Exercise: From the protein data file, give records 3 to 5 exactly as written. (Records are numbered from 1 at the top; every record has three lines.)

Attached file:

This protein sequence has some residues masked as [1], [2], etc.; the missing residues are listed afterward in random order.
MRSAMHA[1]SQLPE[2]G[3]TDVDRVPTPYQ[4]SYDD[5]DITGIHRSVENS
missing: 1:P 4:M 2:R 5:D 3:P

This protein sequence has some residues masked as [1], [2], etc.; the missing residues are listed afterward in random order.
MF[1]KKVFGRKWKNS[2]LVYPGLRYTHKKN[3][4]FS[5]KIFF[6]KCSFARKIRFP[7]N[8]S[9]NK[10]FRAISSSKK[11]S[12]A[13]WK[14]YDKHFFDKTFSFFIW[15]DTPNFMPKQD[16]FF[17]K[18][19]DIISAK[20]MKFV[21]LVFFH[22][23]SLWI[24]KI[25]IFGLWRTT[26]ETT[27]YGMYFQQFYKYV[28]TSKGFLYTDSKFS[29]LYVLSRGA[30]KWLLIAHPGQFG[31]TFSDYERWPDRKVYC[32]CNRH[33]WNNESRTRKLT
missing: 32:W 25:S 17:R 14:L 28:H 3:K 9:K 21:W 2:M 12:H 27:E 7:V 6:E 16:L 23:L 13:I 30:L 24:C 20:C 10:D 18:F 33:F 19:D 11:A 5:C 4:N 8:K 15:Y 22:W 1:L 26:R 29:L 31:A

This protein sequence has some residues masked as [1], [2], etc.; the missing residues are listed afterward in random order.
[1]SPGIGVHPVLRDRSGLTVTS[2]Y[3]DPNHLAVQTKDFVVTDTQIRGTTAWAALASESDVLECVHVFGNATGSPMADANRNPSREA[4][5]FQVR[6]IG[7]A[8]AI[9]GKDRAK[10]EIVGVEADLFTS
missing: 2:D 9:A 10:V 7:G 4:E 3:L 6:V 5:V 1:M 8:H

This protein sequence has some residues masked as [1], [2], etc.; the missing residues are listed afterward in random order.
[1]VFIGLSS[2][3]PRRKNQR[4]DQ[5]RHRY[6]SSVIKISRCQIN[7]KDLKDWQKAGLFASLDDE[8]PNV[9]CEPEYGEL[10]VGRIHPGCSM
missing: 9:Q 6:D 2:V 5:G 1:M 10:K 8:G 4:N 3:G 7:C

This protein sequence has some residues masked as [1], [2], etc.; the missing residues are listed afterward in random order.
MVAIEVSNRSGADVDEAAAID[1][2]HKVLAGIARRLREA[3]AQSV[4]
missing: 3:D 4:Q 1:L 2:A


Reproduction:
This protein sequence has some residues masked as [1], [2], etc.; the missing residues are listed afterward in random order.
[1]SPGIGVHPVLRDRSGLTVTS[2]Y[3]DPNHLAVQTKDFVVTDTQIRGTTAWAALASESDVLECVHVFGNATGSPMADANRNPSREA[4][5]FQVR[6]IG[7]A[8]AI[9]GKDRAK[10]EIVGVEADLFTS
missing: 2:D 9:A 10:V 7:G 4:E 3:L 6:V 5:V 1:M 8:H

This protein sequence has some residues masked as [1], [2], etc.; the missing residues are listed afterward in random order.
[1]VFIGLSS[2][3]PRRKNQR[4]DQ[5]RHRY[6]SSVIKISRCQIN[7]KDLKDWQKAGLFASLDDE[8]PNV[9]CEPEYGEL[10]VGRIHPGCSM
missing: 9:Q 6:D 2:V 5:G 1:M 10:K 8:G 4:N 3:G 7:C

This protein sequence has some residues masked as [1], [2], etc.; the missing residues are listed afterward in random order.
MVAIEVSNRSGADVDEAAAID[1][2]HKVLAGIARRLREA[3]AQSV[4]
missing: 3:D 4:Q 1:L 2:A